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Number of 'unsheltered' people in Richmond area hits record high

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The overall number of people experiencing homelessness in the Richmond area has decreased since last summer, but more people are living on the street than ever before, according to the region’s shelter and homeless services coordinator.

Following the recent completion of its biannual Point in Time count last month, the Greater Richmond Continuum of Care announced Wednesday that at least 447 people were homeless at the end of July, with only 243 of them in shelters.

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A homeless couple and their dog (center) huddle under an umbrella at the intersection of Ellwood and Thompson Streets in Richmond, VA Thursday, June 13, 2019 as light rain fell in the metro area.

“It’s really disheartening to see the people who are unsheltered living outdoors. That to me is a call to action,” said Kelly King Horne, executive director of Homeward, the nonprofit that oversees shelter programs and service providers across Richmond, the town of Ashland and the counties of Charles City, Chesterfield, Goochland, Hanover, Henrico, New Kent and Powhatan.

“We really need to identify how we can connect people to resources — but especially housing,” she said. “We’re entering a new phase of a housing affordability crisis.”

Officials say the number of people who are unsheltered is usually higher in the summer, but expect significant challenges in the months ahead after government rent relief programs and temporary housing protections adopted because of the COVID-19 pandemic expired this spring.

The figures released Wednesday show that homelessness has fallen below pre-pandemic levels.

In January 2020, just two months before world health officials declared COVID a pandemic, the Continuum of Care reported that 549 people were experiencing homelessness at the time. Homelessness then increased by 53% the following January as the total of people experiencing homelessness rose to 838, which was a seven-year high.

King Horne said acute emergency aid helped to address the spike in people experiencing homelessness, but some advocates and local officials say they are concerned there is not enough dedicated shelter space in the area, especially as rents continue to rise and home vacancy rates reach historic lows.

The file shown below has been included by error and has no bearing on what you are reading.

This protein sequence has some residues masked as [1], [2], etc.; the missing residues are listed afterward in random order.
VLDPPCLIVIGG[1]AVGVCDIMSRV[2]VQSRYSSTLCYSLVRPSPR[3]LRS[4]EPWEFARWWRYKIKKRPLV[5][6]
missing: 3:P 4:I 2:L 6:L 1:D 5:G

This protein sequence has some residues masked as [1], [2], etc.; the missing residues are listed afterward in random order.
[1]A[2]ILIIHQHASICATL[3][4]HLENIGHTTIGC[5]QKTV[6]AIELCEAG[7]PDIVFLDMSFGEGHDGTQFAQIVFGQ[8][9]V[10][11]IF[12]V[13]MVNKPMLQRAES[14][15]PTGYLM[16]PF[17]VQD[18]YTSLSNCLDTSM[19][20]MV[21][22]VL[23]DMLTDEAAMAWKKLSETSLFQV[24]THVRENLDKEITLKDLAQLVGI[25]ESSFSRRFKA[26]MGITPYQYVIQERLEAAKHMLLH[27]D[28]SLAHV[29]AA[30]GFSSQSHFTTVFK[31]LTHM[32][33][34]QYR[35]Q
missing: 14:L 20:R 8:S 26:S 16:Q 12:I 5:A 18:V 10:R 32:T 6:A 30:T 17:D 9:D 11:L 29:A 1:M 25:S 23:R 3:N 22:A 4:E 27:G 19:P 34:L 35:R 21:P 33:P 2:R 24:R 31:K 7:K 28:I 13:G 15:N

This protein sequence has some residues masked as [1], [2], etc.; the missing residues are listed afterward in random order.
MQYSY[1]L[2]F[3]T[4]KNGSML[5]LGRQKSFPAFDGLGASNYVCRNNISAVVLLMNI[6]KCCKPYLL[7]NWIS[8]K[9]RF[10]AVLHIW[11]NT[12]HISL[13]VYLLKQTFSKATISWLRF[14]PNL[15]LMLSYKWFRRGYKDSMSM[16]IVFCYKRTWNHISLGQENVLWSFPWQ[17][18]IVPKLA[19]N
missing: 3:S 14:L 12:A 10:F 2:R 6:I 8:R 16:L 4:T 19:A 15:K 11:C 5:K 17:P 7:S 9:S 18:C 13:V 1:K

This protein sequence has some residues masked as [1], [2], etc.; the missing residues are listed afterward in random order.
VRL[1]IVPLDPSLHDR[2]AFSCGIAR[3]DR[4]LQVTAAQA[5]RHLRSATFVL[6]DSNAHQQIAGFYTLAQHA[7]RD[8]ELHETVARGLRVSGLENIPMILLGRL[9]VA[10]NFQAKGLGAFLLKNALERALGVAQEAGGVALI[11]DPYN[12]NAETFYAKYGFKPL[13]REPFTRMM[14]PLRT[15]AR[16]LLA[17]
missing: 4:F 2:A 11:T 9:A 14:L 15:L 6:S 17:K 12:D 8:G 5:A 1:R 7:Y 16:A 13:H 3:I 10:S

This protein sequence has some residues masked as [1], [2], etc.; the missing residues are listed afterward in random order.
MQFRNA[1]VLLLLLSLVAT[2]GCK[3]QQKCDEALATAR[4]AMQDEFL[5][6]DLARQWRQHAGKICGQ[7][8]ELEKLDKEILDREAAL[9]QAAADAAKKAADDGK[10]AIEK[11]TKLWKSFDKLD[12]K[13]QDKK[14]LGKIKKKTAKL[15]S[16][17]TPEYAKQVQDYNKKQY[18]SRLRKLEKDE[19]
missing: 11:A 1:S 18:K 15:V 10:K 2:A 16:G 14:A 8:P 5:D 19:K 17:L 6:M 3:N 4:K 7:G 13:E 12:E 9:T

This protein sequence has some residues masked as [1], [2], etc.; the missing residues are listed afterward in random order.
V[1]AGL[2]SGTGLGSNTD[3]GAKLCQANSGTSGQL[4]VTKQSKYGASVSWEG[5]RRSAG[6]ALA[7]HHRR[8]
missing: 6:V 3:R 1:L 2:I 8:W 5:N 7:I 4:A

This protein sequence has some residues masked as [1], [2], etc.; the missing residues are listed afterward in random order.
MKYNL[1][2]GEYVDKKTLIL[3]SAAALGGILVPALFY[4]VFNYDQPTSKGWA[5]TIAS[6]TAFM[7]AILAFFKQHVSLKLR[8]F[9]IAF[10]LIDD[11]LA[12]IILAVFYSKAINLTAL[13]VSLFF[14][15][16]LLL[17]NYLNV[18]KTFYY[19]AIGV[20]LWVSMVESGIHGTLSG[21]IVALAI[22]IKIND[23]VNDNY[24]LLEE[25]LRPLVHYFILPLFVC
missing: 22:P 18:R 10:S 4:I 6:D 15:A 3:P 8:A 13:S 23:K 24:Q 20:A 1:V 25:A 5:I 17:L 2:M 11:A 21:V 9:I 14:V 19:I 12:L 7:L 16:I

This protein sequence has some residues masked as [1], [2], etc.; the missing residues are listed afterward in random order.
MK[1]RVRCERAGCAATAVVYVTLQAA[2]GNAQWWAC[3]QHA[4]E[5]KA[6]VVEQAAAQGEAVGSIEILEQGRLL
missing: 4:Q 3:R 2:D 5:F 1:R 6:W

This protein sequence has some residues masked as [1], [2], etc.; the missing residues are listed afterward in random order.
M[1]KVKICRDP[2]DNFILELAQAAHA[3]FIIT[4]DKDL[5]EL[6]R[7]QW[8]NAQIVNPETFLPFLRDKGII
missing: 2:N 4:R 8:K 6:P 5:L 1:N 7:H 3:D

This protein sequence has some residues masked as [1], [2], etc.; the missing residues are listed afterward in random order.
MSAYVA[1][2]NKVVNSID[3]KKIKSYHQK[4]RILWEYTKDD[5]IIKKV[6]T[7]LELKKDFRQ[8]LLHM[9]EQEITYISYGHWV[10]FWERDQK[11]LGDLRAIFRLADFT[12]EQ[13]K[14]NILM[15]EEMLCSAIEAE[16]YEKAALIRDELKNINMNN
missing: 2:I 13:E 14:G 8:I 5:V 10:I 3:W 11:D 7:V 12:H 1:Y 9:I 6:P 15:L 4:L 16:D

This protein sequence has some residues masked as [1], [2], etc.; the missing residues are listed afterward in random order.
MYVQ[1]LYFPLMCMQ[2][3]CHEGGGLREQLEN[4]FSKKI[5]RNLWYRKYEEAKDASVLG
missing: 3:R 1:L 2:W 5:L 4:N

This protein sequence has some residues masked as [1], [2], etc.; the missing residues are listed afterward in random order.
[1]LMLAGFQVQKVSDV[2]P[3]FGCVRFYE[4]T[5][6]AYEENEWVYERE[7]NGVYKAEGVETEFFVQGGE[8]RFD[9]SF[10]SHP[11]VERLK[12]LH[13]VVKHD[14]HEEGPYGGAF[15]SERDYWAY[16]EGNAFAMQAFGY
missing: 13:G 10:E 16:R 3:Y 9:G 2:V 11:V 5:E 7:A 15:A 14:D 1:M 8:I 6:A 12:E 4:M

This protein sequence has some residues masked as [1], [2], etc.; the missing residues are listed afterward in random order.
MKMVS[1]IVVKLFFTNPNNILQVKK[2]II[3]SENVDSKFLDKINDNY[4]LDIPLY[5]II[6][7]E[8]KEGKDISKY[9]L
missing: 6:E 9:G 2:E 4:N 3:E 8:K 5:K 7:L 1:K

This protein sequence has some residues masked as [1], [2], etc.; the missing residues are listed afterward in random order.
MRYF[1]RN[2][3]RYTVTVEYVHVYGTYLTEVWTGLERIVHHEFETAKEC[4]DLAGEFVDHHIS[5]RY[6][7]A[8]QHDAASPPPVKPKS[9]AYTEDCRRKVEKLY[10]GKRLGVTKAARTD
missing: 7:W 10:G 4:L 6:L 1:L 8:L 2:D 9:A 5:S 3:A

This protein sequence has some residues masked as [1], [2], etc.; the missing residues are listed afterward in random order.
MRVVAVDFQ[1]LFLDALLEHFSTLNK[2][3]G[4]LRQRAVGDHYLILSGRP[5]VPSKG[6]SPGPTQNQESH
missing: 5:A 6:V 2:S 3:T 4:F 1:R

Over the past two years, the city has spent millions in federal dollars to shelter hundreds of people in hotel rooms around the region. While it helps address immediate needs, advocates in the community have said that approach has made accessing shelter difficult for many.

The health crisis came as the city and regional service providers have struggled to adopt permanent plans for a seasonal cold weather shelter.

Richmond Mayor Levar Stoney promised to find a permanent location for the shelter after the city stopped using the city-owned Public Safety building on North Ninth Street in 2018 because of building safety issues.

The city moved the shelter to the Annie Giles Center, formerly known as the Conrad Center, but ceased operations there when the pandemic began. The city then moved the shelter to a hotel ballroom at the Quality Inn on Arthur Ashe Boulevard.

After years of upheaval, the city has not yet formed cold weather shelter plans for this coming season.

In June, Commonwealth Catholic Charities announced it would return $1.8 million that the city had awarded the nonprofit to renovate its facilities at 809 Oliver Hill Way to add 75 emergency beds for the inclement weather shelter program. Officials from the nonprofit organization said “extended delays” had made it impossible for them to complete the work in time for the shelter to open at the start of the season.

Councilwoman Stephanie Lynch and King Horne on Wednesday said the city has issued a new contract solicitation to identify a partner for the shelter program. Lynch said bids are due to the city on Aug. 25.

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Councilmember Stephanie A. Lynch listens during a City Council meeting on Monday, December 13, 2021 at Richmond City Council Chambers in Richmond, Virginia.

Homeless

Kelly King Horne is executive director of Homeward, a regional planning agency for the homeless.

Lynch, who has been vocal about the need for a shelter and better services, said the release of the homeless data Wednesday demonstrates the need for a new facility that also serves as a point of entry for people who need services in addition to emergency shelter.

“It hasn’t been a good situation,” she said. “It’s heartbreaking. We need to see some true intentionality and care put into the improvement of this system and the way that it serves them.”

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